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Kruger says reports of phantom mobile phone ringing/vibrating more common among anxious

Stafford says too early to say whether stock market declines will curtail Americans' spending

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Call for papers: Conference on Integrating Genetics and the Social Sciences, Oct 21-22, 2016, CU-Boulder

PRB training program in policy communication for pre-docs. Application deadline, 2.28.2016

Call for proposals: PSID small grants for research on life course impacts on later life wellbeing

PSC News, fall 2015 now available

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Monday, Feb 1 at noon, 6050 ISR-Thompson
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Ronald F. Inglehart photo

The theory of human development: A cross-cultural analysis

Publication Abstract

Inglehart, Ronald F., and Christian Welzel. 2003. "The theory of human development: A cross-cultural analysis." European Journal of Political Research, 42(3): 341-379.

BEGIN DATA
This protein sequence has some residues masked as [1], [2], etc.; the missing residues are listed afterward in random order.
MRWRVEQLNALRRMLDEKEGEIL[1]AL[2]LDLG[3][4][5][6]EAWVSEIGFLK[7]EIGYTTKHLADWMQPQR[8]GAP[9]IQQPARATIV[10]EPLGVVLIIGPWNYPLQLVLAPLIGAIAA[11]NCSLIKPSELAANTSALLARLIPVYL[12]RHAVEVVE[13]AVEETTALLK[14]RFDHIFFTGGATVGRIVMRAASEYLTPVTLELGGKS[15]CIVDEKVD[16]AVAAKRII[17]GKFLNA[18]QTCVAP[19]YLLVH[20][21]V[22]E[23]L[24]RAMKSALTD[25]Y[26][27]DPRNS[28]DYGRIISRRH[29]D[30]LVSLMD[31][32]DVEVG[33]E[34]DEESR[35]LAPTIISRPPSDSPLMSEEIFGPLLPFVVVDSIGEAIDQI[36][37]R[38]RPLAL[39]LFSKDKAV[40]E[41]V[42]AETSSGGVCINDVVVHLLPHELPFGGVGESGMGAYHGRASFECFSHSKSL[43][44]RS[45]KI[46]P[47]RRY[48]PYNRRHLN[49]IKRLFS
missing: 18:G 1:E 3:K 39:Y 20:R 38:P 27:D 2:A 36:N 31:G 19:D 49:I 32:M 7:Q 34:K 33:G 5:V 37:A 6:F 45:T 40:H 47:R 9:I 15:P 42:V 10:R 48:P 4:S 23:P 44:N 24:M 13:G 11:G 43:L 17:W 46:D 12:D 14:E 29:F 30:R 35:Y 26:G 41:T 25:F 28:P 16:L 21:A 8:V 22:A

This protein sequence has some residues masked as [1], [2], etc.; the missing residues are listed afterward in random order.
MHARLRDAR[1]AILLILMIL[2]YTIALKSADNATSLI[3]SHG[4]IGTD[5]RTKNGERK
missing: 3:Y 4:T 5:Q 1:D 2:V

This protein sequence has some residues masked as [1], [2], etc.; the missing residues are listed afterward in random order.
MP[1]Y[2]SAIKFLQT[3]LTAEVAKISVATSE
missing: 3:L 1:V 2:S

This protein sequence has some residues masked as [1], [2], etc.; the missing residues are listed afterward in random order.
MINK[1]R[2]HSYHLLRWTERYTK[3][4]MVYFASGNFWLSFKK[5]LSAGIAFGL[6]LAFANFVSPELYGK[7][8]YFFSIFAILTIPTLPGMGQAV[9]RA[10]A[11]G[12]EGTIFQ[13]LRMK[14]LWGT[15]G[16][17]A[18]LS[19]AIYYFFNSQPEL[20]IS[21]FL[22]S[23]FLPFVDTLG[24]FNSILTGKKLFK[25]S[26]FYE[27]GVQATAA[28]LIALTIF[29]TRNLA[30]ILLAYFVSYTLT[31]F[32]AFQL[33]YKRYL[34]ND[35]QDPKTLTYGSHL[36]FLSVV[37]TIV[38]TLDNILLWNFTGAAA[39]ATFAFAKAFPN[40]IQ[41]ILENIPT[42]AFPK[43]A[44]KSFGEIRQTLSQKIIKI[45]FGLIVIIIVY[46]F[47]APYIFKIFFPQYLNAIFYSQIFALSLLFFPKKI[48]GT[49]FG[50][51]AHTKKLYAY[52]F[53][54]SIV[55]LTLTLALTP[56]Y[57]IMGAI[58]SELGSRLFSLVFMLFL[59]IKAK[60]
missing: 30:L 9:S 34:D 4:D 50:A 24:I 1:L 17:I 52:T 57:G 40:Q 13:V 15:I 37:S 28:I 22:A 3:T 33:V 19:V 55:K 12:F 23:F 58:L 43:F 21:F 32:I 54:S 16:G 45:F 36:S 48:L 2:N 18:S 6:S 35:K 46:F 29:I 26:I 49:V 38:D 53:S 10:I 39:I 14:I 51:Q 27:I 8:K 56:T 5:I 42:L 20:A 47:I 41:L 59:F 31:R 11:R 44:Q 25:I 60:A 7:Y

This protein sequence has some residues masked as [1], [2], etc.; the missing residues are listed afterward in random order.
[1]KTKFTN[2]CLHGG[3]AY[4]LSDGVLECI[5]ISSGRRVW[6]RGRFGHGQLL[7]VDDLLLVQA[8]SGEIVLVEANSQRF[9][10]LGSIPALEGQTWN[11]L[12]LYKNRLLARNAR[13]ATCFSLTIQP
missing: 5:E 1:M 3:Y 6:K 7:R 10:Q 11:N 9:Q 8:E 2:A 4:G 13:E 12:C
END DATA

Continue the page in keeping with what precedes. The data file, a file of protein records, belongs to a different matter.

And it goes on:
This article demonstrates that socioeconomic development, emancipative cultural change and democratization constitute a coherent syndrome of social progress a syndrome whose common focus has not been properly specified by classical modernization theory. We specify this syndrome as 'human development', arguing that its three components have a common focus on broadening human choice. Socioeconomic development gives people the objective means of choice by increasing individual resources; rising emancipative values strengthen people's subjective orientation towards choice; and democratization provides legal guarantees of choice by institutionalizing freedom rights. Analysis of data from the World Values Surveys demonstrates that the linkage between individual resources, emancipative values and freedom rights is universal in its presence across nations, regions and cultural zones; that this human development syndrome is shaped by a causal effect of individual resources and emancipative values on freedom rights; and that this effect operates through its impact on elite integrity, as the factor which makes freedom rights effective.

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